Well, it’s like magic!
Think about when you last had a really good conversation – and I don’t mean one where you did all the talking while someone else listened! But think about when you had a conversation where everything just flowed – it was inspiring because it gently moved from one thing to the next – in fact it created inspiration and ideas! It was exciting! You came away from it feeling great – you’ve not only been acknowledged, but you have been able to follow the flow – it has led to some great ideas!
Can you think of one? …………. maybe not…. And if not, just imagine how it would be! Imagine if you were both so aware of listening and responding so as not to hog the conversation!
Good conversations are ones without fear, they give a sense of belonging, they are uplifting and often creative. They make you look forward to more. Even if they are a little sad, you will feel like you have been respected. If they are funny, you will smile about it for ages.
Good conversations are good for the soul!
So what about the horses?
I’m thinking about what example I can give of a good two way conversation. The one that springs to mind is with Magnum and the hoof trimming. These days, the hoof trimming is slow and steady. Magnum has to find his balance as his left hind does not support him well. He relies on the right hind for support – and I trim that hoof with the grinder. He will often lift the front left foot and put it down again. I sometimes ask him to shift his weight to see if that helps – then we will try again and eventually he finds a comfortable spot.
Often he will put the leg down again after a very short time. It would be easy to read that as being difficult. If I only looked at that leg I would try over and over again to get him to lift it. But when I am listening carefully I see that he has slightly lifted his left hind – offering it to me. I move to that hoof and then I continue to come back to the front foot. This suits him better than an all in one go. Yes – it’s fiddly and takes time, but he is willing and enjoys the process.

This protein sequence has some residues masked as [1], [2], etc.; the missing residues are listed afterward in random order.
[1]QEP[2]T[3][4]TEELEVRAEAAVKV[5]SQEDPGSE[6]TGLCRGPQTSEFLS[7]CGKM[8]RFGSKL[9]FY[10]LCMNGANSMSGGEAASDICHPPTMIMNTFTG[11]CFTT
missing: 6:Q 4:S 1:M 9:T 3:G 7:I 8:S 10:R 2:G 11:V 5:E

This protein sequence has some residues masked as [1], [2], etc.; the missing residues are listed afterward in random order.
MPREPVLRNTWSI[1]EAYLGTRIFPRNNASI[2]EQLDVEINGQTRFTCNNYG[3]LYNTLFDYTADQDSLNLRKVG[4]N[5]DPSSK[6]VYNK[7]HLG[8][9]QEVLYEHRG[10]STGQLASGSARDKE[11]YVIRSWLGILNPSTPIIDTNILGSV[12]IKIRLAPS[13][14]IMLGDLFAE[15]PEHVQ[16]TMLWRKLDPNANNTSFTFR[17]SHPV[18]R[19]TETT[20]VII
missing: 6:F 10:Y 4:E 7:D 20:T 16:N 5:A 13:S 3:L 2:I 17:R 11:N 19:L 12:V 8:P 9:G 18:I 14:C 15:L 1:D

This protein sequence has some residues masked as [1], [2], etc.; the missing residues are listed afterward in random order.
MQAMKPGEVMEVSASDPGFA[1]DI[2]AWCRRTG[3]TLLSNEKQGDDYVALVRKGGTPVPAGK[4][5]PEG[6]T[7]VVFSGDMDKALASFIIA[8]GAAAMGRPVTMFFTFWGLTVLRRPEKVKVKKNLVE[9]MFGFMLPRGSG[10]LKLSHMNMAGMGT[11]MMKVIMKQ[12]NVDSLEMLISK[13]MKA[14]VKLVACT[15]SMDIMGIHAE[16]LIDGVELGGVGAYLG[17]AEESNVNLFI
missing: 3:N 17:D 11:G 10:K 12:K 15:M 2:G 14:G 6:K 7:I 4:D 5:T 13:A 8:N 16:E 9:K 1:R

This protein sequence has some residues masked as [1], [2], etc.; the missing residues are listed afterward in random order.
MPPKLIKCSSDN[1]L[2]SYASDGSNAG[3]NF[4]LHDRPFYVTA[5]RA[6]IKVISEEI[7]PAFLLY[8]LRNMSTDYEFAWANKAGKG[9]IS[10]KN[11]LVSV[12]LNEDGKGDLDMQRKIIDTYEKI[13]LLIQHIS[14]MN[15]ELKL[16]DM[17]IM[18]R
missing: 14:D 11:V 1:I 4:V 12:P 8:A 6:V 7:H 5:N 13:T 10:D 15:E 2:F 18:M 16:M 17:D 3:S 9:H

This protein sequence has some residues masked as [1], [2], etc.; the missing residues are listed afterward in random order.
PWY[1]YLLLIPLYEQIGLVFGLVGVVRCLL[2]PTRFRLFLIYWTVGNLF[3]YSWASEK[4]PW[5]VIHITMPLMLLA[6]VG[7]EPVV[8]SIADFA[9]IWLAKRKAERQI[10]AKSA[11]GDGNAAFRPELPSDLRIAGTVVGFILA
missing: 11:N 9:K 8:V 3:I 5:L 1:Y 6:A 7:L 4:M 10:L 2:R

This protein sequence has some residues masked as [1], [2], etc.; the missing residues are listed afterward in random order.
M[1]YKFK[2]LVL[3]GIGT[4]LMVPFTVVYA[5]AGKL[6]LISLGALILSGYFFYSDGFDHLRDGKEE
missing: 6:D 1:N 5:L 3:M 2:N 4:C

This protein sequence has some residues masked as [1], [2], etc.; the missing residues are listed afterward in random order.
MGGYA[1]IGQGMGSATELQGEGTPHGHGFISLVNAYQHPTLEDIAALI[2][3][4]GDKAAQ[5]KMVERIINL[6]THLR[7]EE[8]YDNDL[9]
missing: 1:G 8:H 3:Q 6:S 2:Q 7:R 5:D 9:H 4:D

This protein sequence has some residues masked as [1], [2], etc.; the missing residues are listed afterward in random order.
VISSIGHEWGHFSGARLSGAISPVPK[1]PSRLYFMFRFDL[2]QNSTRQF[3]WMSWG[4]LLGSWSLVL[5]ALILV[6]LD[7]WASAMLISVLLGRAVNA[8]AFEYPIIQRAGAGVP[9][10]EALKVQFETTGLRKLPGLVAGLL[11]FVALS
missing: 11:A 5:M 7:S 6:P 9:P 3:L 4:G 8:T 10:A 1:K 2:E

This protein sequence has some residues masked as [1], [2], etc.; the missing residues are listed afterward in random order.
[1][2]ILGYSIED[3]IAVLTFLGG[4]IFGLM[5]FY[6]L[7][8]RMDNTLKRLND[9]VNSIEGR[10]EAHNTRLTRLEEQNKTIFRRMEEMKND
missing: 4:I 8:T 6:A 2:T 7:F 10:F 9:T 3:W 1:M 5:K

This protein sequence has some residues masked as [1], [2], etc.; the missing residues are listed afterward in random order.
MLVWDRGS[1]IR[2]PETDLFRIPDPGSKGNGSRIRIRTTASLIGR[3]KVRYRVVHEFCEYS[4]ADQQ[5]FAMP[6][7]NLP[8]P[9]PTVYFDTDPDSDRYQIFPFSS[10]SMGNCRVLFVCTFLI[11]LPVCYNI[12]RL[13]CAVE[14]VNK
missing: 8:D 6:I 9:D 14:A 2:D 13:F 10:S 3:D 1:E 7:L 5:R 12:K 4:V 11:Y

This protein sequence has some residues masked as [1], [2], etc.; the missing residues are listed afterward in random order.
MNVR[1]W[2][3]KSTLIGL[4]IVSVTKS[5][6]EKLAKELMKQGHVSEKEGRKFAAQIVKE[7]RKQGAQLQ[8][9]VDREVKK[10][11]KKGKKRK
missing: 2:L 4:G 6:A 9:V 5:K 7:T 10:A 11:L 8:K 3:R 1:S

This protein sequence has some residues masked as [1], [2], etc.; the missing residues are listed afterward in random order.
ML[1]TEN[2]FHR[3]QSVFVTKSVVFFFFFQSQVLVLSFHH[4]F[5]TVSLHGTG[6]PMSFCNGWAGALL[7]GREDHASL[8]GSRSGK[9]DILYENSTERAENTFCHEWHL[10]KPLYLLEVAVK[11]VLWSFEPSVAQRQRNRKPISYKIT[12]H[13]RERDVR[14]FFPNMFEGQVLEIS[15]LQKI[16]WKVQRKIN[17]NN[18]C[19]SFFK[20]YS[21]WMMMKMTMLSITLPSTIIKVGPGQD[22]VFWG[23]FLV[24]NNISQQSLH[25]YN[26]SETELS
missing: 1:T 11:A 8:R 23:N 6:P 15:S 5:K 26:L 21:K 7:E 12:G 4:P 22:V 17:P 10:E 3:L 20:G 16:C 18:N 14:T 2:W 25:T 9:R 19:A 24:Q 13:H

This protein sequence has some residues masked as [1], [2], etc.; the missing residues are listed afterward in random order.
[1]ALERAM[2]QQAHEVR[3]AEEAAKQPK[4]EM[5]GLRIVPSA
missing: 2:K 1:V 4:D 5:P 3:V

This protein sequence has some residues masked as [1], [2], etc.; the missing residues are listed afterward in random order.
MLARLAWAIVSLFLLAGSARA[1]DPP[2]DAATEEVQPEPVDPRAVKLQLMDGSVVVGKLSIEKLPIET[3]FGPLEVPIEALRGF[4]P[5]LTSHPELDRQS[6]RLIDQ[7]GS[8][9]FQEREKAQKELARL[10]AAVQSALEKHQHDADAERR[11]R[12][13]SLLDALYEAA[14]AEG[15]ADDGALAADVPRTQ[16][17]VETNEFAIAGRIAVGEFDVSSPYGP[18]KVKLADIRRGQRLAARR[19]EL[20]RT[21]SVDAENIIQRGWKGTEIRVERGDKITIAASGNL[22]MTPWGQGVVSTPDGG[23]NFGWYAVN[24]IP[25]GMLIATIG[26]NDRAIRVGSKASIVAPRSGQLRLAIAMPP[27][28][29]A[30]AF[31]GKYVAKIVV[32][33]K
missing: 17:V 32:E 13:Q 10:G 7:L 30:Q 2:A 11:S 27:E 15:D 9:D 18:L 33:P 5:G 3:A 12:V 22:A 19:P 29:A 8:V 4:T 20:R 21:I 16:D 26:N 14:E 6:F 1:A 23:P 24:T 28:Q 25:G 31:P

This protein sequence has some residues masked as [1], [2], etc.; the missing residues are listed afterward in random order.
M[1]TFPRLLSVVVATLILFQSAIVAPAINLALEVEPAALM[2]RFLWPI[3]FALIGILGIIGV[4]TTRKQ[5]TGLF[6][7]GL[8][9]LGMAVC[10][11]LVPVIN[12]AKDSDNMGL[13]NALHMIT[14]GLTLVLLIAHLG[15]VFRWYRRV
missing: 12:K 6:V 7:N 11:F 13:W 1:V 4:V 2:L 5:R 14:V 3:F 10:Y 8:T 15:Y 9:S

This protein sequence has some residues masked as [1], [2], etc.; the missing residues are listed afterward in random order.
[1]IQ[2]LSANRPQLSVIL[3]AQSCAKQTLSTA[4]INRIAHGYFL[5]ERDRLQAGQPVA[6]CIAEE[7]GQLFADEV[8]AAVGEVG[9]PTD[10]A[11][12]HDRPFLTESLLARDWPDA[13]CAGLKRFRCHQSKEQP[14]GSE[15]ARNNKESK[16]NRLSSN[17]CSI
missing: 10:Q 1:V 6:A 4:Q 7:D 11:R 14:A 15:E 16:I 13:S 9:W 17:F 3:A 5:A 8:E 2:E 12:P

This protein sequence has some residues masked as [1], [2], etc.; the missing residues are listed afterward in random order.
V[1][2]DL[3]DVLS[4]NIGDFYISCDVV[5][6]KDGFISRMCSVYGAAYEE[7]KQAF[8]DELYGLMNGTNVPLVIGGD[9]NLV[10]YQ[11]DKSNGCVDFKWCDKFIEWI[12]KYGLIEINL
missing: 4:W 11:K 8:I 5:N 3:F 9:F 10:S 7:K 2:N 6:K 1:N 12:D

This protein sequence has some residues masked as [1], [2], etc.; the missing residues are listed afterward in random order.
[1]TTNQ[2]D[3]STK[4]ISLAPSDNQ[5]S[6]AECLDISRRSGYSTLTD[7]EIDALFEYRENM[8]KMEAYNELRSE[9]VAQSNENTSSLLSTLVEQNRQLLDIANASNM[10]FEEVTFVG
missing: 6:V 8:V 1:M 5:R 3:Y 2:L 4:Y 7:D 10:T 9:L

There have been moments of laughter – I could swear he is also laughing! For example, his foot may fall off the stand and he will look at me as if to say – I don’t know how that happened! When we continue like this he always wants more – and then we have another conversation about how I’ve had enough and we can play a game when he’s back in his stable.
If I hadn’t listened we would be back fighting over that front hoof – he may eventually hold it there, but he wouldn’t look forward to the next time. More likely he would just walk away – or get angry and slam his foot down. I could wrongly assume that clicker training isn’t working!
And so it becomes like magic – it flows – we are both happy to be in the conversation. But it doesn’t mean it’s easy. There have been many times when I’ve been so frustrated – I just want to get the job done!
Of course, in clicker training terms, it’s about thin slicing, clean loops, prerequisite skills (see 14. Science Camp – Errorless Learning by Mary Hunter
In more human terms, I think it’s really an art that needs to be learnt and forever revised. I’m still learning – and always will be!
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